It's 10:30 on a sunny spring morning in Alexandria, but Erika K. Yery is whispering.

She is trying not to wake up the five orphan raccoons that are sleeping in her darkened living room. They are just 10 days old, and they need their rest.

They aren't the only ones who need their rest, though. Yery was up late the night before to feed the baby raccoons, which are called kits or cubs. She also was up early to give them a breakfast of Gerber rice cereal. If a light or a noise disturbs the kits, they will start twittering like a nest of hungry birds, and they won't stop until they are fed again, or they wear themselves out. That's why Yery is tiptoeing.

The kits don't look anything like their parents yet. Each weighs just eight ounces, while their missing mother probably weighed about 25 pounds. The babies' fur is short and tan, and they have chocolate-colored legs and fat tummies. They swish their tails like cats. You can hardly see the masks that will make them look like bandits when they grow up. The rings around their tails will get dark later, too.

Their eyes won't even open for another two weeks. Without Yery, they would be dead.

Yery is a licensed wildlife rehabilitator. That means people call her when they find a wild animal that is in trouble. She takes care of these animals -- or knows someone who can -- until they can be returned to the wild. And she does it for free.

The five raccoons -- plus 14 more that have arrived since late April -- will live with Yery until September or October. Then they will be released in an area where they will be safe from hunters. It also will be the kind of place that raccoons like, with woods and plenty of water.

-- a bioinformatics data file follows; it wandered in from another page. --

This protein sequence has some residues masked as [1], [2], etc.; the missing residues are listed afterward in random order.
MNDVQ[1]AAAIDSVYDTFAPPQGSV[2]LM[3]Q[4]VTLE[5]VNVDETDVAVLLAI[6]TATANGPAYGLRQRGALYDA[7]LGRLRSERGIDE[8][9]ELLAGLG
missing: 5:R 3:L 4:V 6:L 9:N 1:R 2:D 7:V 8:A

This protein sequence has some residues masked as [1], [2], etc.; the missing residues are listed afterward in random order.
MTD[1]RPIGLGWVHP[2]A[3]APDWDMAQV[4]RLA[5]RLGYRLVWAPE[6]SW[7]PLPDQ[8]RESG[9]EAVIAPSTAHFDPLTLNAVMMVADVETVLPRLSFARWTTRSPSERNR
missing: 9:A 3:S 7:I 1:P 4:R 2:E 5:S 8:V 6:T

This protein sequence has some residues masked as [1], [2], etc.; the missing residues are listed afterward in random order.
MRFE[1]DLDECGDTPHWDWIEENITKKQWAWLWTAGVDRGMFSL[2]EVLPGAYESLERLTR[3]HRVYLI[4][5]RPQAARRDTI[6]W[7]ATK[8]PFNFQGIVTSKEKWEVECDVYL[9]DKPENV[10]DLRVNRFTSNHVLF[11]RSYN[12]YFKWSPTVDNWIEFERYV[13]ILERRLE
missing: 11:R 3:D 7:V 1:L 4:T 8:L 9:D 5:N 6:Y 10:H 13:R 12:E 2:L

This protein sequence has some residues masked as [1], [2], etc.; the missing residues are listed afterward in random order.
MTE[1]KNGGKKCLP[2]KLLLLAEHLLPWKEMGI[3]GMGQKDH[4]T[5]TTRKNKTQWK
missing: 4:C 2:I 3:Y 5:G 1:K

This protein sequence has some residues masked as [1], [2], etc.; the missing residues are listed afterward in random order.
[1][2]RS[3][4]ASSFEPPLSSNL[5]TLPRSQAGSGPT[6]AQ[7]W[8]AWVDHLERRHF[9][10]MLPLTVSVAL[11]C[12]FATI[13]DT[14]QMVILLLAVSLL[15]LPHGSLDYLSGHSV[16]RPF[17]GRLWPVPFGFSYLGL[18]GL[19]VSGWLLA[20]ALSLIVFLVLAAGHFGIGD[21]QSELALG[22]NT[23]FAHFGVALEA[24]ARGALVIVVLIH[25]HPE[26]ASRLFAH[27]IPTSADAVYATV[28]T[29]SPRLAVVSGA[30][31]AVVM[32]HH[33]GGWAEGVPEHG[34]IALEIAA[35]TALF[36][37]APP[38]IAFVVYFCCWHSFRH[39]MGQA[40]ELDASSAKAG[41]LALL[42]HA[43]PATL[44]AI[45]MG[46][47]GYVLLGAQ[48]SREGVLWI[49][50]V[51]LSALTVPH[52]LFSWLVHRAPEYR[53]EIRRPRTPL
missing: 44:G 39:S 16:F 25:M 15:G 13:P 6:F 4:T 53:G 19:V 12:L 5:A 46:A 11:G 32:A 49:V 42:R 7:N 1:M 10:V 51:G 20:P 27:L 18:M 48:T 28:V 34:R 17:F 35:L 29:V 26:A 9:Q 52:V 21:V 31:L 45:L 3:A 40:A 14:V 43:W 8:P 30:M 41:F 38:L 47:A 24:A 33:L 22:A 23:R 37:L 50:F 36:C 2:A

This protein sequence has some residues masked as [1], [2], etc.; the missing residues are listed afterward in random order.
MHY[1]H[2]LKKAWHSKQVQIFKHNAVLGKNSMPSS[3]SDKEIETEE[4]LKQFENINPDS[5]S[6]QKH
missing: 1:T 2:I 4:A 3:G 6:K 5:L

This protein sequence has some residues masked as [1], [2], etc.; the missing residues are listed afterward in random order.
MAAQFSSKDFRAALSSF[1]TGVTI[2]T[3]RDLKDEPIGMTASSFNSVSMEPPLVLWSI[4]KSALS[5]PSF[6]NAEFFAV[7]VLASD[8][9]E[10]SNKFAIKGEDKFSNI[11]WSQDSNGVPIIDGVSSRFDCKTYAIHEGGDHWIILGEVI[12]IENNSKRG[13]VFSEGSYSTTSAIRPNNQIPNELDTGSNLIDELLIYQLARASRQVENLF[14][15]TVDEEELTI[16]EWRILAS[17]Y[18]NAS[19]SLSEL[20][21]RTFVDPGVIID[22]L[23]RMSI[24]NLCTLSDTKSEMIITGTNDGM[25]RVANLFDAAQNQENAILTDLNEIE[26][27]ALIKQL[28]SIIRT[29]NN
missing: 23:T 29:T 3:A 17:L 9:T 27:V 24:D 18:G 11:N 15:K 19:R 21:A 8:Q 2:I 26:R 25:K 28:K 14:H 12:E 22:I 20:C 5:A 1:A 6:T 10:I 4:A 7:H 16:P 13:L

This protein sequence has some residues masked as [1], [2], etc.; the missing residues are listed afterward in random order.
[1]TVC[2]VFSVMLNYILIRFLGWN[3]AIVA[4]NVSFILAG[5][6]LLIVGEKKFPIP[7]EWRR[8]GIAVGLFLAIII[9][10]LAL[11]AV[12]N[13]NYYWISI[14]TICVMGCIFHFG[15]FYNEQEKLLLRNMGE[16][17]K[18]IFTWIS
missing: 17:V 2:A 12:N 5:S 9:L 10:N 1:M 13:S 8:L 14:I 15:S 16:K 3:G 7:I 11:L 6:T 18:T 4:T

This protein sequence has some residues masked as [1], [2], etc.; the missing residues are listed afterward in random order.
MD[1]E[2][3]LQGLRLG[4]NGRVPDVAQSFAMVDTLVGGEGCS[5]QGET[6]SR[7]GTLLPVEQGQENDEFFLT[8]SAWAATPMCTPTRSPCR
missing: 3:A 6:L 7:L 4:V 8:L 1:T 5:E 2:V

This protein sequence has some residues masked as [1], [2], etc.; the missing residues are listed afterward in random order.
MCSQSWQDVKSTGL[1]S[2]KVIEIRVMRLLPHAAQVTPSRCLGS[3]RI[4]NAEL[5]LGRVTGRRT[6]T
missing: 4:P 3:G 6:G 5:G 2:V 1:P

The young raccoons will be watched and fed until they are ready to live on their own in nature. The process is called a slow release.

In 20 years Yery has cared for about 1,000 raccoons. She also takes in foxes, bats, skunks and groundhogs. These species can carry a deadly disease known as rabies, so Yery must have a special permit from the federal government to handle these animals. She also has had shots to protect herself against possible infection.

As cute as baby raccoons can be, Yery says it is against the law to keep any wild animal at home. And even if it wasn't, raccoons make terrible pets.

"They will destroy your houses," she warns. When they get older, they bite, too. It also is hard to feed kits correctly, so they can die even if you love them a lot.

"It's not right for the animal" to try to keep it at home, Yery says. "They want to be in the wild."

"It is sad," she says, about the day when she must say goodbye to the animals that she saved. "But you are happy that you did this. It is very rewarding."

Just remember, please, if you visit Yery's house, try to keep your voice down.

-- M.J. McAteer

These kits are among about about 1,000 raccoons cared for by Erika K. Yery

in 20 years.When ready

to live on their own, raccoons are released

in a safe